• Transformation Skills grants five skill points that can assigned to skills from a specific list (different from the talent skills list), with limits on how many can be assigned.

Age of Legend Dwarf Racial Transformations

A later supplement, Age of Legend, added more racial transformations.

  • Fire Resistance grants fire resistance equal to the level at which the transformation was chosen (it doesn’t improve, meh) and the effects of endure resistance against hot environments.
  • Fast Healing grants fast healing 1, or fast healing 2 if taken twice (which cannot be done twice in a row).
  • Tremorsense grants tremorsense 15 feet, increasing by 5 feet each time this transformation is taken.

These are pretty consistent with the Crucible of Legend transformations.

Closing Thoughts

One of my longstanding disappointments in D&D was that over time, a character’s race becomes less and less important (mechanically). While a modifier to an ability score has some benefit early on, it’s often completely buried by further developments (+6 for a magic item, +5 for level bumps, and +5 for wish… a score of 16 is often considered ‘pretty good’ at first level, and a 20th-level character can have +16 in improvements! +2 for race doesn’t seem so important anymore).

The Dawnforge rules made it so race benefits increased as you gained levels, keeping the race choice mechanically relevant. It also allowed the use of more powerful races without requiring the (horribly-considered in retrospect) Level Adjustment mechanic. Where a particular race might be ‘too powerful’ for level 1, you simply have a reduced version that hasn’t ‘grown into’ all of the racial elements (talents and transformations). A level 1 drow does not yet have her spell-like abilities, a minotaur is just a heifer that has not yet grown to Large size, and so on.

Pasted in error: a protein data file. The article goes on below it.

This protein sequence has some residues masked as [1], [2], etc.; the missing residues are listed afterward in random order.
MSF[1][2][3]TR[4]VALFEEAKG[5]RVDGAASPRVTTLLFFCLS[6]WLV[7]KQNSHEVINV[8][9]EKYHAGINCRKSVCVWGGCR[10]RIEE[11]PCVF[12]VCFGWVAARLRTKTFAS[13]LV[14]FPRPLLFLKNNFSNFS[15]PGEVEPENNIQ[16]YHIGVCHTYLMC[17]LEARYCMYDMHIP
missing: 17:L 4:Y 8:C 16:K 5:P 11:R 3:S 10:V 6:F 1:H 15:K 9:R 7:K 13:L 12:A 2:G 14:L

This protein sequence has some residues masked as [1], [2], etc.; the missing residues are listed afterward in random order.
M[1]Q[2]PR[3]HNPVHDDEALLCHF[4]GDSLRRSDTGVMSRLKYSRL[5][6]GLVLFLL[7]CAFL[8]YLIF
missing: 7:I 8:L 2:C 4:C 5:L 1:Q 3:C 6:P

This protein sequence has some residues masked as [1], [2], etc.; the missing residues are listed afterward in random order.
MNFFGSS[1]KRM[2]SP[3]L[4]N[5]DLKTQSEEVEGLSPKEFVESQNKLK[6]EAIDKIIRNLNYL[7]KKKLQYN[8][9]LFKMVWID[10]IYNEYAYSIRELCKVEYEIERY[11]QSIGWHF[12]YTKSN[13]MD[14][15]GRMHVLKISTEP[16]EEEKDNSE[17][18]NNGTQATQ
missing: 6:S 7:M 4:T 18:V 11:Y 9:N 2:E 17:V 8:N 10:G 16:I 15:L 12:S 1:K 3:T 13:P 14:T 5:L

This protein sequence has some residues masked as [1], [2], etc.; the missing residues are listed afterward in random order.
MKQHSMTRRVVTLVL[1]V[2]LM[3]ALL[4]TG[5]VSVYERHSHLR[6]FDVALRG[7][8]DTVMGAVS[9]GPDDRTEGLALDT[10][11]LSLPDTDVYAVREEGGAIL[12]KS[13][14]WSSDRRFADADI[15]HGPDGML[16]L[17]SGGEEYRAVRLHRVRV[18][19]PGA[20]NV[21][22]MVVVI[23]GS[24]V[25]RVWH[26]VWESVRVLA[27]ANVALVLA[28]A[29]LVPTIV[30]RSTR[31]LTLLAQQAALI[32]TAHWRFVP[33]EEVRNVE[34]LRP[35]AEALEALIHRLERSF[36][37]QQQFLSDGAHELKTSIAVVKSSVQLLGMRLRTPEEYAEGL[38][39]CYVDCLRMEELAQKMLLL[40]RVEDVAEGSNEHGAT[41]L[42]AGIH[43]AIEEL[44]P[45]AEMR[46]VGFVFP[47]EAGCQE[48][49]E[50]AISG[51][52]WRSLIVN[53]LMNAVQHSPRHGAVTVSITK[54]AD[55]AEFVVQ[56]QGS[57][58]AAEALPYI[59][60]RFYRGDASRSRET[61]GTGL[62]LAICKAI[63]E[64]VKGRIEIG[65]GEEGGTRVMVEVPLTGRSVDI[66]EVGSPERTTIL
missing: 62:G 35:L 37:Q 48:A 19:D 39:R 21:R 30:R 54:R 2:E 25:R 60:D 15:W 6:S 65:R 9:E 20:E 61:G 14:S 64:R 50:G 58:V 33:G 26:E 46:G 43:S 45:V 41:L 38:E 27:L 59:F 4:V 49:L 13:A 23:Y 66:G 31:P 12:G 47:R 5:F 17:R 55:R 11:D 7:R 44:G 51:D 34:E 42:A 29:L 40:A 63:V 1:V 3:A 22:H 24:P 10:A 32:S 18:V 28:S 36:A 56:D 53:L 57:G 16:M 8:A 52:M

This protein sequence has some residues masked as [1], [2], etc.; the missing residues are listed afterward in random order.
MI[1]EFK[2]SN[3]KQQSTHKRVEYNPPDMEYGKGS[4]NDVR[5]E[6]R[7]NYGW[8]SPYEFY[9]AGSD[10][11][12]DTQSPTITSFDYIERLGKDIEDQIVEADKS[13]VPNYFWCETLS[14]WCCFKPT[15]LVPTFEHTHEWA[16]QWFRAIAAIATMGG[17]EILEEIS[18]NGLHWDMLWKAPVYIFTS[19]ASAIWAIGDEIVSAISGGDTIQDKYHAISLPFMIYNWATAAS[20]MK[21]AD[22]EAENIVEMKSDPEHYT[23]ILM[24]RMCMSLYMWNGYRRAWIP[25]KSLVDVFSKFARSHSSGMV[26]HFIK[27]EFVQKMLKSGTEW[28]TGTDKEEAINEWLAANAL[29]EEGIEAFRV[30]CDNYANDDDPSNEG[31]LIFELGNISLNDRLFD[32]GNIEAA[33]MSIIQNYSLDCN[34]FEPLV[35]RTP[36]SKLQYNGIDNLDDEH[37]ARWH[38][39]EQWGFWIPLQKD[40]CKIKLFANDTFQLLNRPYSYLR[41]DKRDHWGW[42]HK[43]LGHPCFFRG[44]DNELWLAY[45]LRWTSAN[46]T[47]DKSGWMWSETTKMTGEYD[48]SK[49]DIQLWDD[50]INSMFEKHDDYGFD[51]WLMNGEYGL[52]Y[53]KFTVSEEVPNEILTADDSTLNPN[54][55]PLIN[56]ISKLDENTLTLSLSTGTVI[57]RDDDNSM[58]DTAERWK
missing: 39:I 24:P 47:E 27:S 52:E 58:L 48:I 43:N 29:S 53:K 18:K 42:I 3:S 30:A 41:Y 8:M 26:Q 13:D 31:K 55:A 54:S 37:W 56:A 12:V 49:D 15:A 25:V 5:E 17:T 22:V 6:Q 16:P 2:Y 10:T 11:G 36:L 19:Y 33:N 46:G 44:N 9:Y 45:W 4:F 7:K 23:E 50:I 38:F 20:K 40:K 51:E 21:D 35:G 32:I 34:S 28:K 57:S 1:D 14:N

This approach really appeals to me. My next post in this series describes how to implement it in the Pathfinder Roleplaying Game.

OGL Section 15

I have the Open Gaming License in full in the site’s Legal section, but since this post depends so heavily on two specific titles I’ve included the Section 15 for these two below.


  • Open Game License v 1.0a Copyright 2000, Wizards of the Coast, Inc.
  • System Reference Document Copyright 2000-2003, Wizards of the Coast, Inc.; Authors Jonathan Tweet, Monte Cook, Skip Williams, Rich baker, Andy Collins, David noonan, Rich Redman, Bruce R. Cordell, based on original material by E. Gary Gygax and Dave Arneson.
  • Path of the Sword Copyright 2002, Fantasy Flight Publishing, Inc.
  • Tournaments, Fairs, and Taverns, Copyright 2002, Natural 20 Press
  • Wild Spellcraft, Copyright 2002, Natural 20 Press
  • Traps & Treachery Copyright 2001, Fantasy Flight Publishing, Inc.
  • Deadlands d20 Copyright 2001, Pinnacle Entertainment Group, Inc.
  • Dragonstar: Starfarer’s Handbook Copyright 2001, Fantasy Flight Publishing, Inc.
  • Open Game Content from The Tide of Years Copyright 2001, Michelle A. Brown Nephew
  • Seafarer’s Handbook Copyright 2001, Fantasy Flight Publishing, Inc.
  • Dawnforge Copyright 2003, Fantasy Flight Publishing, Inc.
  • Dawnforge: Age of Legend, Copyright 2003, Fantasy Flight Publishing, Inc.